If we really believed the sin of schism existed then how are we called to fix it?


  7. Hi Father–I wanted to let you know that in keeping with the custom that it is indeed better to give than to receive I wanted to let you know that I’m passing the torch so to speak—I was given a kind honor this morning by being awarded the Inspiring Blogger Award—I in turn wish to pass this on to you—as I find your blog an important part of my life and faith—you mince no words Father nor do you ever apologize for what it means to follow Christ—I hope you don’t mind, but I have nominated you for this award as folks such as yourself are far more deserving than I—
    Blessings Father—Julie


    1. Dear Julie, how kind of you. Alas I think that in the general run of things I am not as deserving of the reward as you are. I am too belligerent to be inspiring. That is not to minimise the fact that you find something in what I write that you find helpful, and for which fact I am very thankful.

      But I am not being churlish, and so I thank you very much!

      May the Coptic martyrs of Libya pray for us.


  8. These men were true witnesses. It does none of us any good to dwell on the barbarity of these martyrs’ deaths. In my time in Parkminster, trying my vocation to the Carthusians, I dreaded going into the Chapter House because I recoiled from the depictions of the butchery of the London Charterhouse martyrs, painted all around the high walls of the chamber. Maybe I am too queasy to be a Christian.

    But I am certainly strong enough to stand up to those cowards who quibble about the 21 Egyptians being “true” martyrs. Retract your nonsense! Those who die confessing Christ are Christian martyrs.

    The bureaucrats can sort out the earthly church problem later. For the present, who can doubt they are in heaven with Jesus?


    1. Salve frater!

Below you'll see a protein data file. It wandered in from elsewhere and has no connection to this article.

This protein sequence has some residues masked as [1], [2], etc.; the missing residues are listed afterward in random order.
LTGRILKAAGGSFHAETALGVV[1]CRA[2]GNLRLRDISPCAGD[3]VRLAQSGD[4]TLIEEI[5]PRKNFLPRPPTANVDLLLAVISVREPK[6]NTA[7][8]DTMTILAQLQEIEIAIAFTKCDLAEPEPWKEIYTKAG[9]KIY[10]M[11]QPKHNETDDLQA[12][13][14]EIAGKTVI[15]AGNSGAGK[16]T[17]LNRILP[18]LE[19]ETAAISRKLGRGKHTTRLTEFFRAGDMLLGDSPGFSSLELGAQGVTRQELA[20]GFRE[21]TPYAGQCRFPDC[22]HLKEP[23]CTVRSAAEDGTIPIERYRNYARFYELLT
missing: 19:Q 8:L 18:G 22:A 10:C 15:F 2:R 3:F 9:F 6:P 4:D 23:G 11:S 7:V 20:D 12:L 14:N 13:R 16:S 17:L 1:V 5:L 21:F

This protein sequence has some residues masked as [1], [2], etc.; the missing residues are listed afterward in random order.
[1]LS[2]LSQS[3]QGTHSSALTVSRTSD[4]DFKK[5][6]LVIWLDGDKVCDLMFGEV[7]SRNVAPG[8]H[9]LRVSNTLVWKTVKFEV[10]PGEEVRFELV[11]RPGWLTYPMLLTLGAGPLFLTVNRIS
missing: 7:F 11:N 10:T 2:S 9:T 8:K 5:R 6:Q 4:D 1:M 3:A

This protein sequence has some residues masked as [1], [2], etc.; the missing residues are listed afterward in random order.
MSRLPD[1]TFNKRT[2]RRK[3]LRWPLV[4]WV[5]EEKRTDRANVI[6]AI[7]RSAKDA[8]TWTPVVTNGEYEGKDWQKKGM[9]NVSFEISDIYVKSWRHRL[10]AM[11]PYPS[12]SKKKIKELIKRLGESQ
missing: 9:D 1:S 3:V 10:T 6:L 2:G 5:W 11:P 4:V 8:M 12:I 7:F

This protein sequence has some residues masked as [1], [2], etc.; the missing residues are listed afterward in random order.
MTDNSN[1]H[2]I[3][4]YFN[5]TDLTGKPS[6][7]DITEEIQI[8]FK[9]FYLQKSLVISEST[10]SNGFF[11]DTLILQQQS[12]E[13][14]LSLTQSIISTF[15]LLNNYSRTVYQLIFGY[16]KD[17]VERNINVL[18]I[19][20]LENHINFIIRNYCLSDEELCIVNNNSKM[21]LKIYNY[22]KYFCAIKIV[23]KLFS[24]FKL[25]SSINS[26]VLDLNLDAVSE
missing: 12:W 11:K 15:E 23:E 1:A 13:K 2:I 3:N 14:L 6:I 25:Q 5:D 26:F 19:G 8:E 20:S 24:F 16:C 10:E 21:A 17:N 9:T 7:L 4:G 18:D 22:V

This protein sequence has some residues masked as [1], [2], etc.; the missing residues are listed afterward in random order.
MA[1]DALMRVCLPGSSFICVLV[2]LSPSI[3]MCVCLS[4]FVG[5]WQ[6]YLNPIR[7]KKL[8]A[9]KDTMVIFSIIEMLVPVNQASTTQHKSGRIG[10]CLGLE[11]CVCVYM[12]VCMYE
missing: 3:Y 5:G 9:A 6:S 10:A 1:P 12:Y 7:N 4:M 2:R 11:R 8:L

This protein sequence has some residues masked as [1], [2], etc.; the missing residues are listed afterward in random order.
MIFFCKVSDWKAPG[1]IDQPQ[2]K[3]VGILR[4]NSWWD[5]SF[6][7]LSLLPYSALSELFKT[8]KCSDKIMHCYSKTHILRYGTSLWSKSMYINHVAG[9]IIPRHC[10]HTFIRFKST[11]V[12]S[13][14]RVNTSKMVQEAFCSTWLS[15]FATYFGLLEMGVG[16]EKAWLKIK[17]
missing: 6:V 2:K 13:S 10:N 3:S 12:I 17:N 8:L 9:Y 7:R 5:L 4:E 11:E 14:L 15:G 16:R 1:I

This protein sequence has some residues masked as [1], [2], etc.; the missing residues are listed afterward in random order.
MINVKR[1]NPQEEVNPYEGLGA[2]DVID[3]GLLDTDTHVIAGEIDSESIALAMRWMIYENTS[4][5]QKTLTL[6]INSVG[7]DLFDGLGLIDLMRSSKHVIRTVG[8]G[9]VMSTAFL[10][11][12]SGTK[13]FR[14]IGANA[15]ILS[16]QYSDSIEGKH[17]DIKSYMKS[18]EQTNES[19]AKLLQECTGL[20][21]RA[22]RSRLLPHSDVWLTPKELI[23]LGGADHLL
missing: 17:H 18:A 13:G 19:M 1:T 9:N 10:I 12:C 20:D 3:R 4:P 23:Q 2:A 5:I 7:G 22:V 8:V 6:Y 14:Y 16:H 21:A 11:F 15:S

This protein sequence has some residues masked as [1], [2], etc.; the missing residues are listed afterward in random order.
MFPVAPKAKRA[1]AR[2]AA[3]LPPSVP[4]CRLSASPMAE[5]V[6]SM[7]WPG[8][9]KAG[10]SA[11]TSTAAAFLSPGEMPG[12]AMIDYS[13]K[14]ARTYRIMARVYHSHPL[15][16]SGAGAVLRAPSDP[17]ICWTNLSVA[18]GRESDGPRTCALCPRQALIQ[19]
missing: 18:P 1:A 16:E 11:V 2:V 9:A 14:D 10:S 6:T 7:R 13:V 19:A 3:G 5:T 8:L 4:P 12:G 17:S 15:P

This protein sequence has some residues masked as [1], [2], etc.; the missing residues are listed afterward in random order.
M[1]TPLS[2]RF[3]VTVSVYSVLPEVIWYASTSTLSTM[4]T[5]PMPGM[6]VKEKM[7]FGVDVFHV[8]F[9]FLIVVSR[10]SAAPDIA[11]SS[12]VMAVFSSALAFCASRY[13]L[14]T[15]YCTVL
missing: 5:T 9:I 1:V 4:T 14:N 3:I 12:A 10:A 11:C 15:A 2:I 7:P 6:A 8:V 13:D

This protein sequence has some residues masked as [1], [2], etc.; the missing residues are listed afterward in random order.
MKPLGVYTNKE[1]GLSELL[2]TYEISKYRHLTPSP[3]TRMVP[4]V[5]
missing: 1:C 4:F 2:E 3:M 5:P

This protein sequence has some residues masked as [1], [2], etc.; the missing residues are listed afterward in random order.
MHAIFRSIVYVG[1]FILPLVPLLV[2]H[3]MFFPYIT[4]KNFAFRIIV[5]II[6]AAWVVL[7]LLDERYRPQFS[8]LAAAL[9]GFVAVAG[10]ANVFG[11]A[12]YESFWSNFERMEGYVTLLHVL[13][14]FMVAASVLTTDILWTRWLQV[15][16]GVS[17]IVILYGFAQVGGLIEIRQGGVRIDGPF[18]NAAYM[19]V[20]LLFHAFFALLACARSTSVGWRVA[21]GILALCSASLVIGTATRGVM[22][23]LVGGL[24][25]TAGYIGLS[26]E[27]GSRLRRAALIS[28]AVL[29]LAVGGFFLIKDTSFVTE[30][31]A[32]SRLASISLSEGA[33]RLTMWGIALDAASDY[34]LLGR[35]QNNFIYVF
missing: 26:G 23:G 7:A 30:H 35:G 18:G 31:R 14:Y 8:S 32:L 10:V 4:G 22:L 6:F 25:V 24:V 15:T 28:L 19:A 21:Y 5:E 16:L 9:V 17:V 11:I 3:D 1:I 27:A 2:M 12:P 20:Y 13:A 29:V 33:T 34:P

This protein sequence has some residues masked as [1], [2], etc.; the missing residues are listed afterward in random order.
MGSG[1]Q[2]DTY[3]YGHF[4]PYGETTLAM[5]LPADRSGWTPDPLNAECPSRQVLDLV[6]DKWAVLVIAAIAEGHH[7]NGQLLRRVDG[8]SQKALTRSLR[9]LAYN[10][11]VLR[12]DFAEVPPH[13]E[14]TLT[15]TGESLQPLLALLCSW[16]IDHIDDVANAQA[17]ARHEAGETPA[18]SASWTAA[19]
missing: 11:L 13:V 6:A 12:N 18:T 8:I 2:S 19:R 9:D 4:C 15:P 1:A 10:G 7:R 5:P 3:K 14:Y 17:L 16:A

I entirely agree. This is a grassroots ecumenism that has real legitimacy. We do not pretend there are no differences, or that they do not count. Instead we look to an act of total discipleship that surely covers a multitude of sins, unites the martyr to Christ and so to us. No one is pretending this back-door full communion. Instead it is a recognition that as Christians, be we in the right or the not-so-right church, if we can die for Christ, then all Christians are our brethren. And with one small bond of fraternity established, through the blood of martyrs, what momentum might emerge towards reconciliation in the fullness of time and truth.

      You were at Parkminster? As young American “youf” used to say – Respect! Yes the martyrs’ in the chapterhouse are challenging, but then everything about the vita Cartusiana is challenging. It is not for all of us. But at least you tried. I had a wonderful day there as a guest of the prior about 10 years ago. It entranced me, yet I knew I could never endure it. That said, I am so glad they are there.

      Pax semper!


  9. I wonder if you found out yet the name of the ‘unknown’ of the 21? It seems that he was a Ghanaian, Matthew Ayairga, and that Samuel Wilson was NOT one of them. I suppose that still leaves us with twenty but I am sure there will be more certainty soon. In all this I do feel we should not forget the hundreds, thousands, who have also been killed in hatred of Christ, including the children who said they could not betray Jesus and were killed on the spot.